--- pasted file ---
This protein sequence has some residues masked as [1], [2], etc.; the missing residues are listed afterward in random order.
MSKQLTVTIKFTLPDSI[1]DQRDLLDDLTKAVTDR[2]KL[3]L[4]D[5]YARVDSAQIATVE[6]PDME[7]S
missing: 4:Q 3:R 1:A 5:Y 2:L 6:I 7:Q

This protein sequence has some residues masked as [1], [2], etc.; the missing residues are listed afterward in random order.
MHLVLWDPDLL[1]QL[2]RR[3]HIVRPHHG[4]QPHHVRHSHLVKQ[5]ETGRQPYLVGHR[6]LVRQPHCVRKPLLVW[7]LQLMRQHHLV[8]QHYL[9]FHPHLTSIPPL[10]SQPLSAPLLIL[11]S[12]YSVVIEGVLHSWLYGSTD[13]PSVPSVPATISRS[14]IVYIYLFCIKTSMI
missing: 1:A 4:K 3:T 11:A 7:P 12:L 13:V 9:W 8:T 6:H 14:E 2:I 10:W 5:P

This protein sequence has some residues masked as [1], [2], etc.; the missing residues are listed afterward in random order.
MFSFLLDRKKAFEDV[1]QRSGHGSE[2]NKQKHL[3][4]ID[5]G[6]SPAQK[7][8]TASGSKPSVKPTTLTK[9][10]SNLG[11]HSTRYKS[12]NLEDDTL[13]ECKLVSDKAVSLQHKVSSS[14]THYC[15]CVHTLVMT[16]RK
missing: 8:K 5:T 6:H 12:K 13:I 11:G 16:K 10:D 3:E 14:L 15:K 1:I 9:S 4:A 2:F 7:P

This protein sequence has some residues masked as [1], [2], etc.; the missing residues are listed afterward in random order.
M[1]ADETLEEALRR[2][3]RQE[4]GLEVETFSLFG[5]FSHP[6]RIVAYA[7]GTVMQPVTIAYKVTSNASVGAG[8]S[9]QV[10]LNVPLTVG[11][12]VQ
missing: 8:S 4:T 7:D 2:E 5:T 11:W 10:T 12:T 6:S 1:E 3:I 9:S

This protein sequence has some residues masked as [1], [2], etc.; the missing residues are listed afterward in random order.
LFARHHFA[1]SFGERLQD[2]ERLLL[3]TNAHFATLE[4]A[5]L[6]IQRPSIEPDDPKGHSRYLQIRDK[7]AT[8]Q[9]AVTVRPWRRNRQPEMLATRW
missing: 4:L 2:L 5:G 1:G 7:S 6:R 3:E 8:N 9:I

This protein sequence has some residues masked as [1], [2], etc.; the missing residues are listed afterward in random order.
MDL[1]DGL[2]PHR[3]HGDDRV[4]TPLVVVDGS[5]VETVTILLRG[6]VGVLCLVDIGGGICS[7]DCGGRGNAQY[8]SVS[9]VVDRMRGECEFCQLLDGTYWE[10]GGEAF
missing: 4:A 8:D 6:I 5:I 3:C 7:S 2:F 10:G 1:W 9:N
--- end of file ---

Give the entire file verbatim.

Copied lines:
This protein sequence has some residues masked as [1], [2], etc.; the missing residues are listed afterward in random order.
MSKQLTVTIKFTLPDSI[1]DQRDLLDDLTKAVTDR[2]KL[3]L[4]D[5]YARVDSAQIATVE[6]PDME[7]S
missing: 4:Q 3:R 1:A 5:Y 2:L 6:I 7:Q

This protein sequence has some residues masked as [1], [2], etc.; the missing residues are listed afterward in random order.
MHLVLWDPDLL[1]QL[2]RR[3]HIVRPHHG[4]QPHHVRHSHLVKQ[5]ETGRQPYLVGHR[6]LVRQPHCVRKPLLVW[7]LQLMRQHHLV[8]QHYL[9]FHPHLTSIPPL[10]SQPLSAPLLIL[11]S[12]YSVVIEGVLHSWLYGSTD[13]PSVPSVPATISRS[14]IVYIYLFCIKTSMI
missing: 1:A 4:K 3:T 11:A 7:P 12:L 13:V 9:W 8:T 6:H 14:E 2:I 10:W 5:P

This protein sequence has some residues masked as [1], [2], etc.; the missing residues are listed afterward in random order.
MFSFLLDRKKAFEDV[1]QRSGHGSE[2]NKQKHL[3][4]ID[5]G[6]SPAQK[7][8]TASGSKPSVKPTTLTK[9][10]SNLG[11]HSTRYKS[12]NLEDDTL[13]ECKLVSDKAVSLQHKVSSS[14]THYC[15]CVHTLVMT[16]RK
missing: 8:K 5:T 6:H 12:K 13:I 11:G 16:K 10:D 3:E 14:L 15:K 1:I 9:S 4:A 2:F 7:P

This protein sequence has some residues masked as [1], [2], etc.; the missing residues are listed afterward in random order.
M[1]ADETLEEALRR[2][3]RQE[4]GLEVETFSLFG[5]FSHP[6]RIVAYA[7]GTVMQPVTIAYKVTSNASVGAG[8]S[9]QV[10]LNVPLTVG[11][12]VQ
missing: 8:S 4:T 7:D 2:E 5:T 11:W 10:T 12:T 6:S 1:E 3:I 9:S

This protein sequence has some residues masked as [1], [2], etc.; the missing residues are listed afterward in random order.
LFARHHFA[1]SFGERLQD[2]ERLLL[3]TNAHFATLE[4]A[5]L[6]IQRPSIEPDDPKGHSRYLQIRDK[7]AT[8]Q[9]AVTVRPWRRNRQPEMLATRW
missing: 4:L 2:L 5:G 1:G 7:S 6:R 3:E 8:N 9:I

This protein sequence has some residues masked as [1], [2], etc.; the missing residues are listed afterward in random order.
MDL[1]DGL[2]PHR[3]HGDDRV[4]TPLVVVDGS[5]VETVTILLRG[6]VGVLCLVDIGGGICS[7]DCGGRGNAQY[8]SVS[9]VVDRMRGECEFCQLLDGTYWE[10]GGEAF
missing: 4:A 8:D 6:I 5:I 3:C 7:S 2:F 10:G 1:W 9:N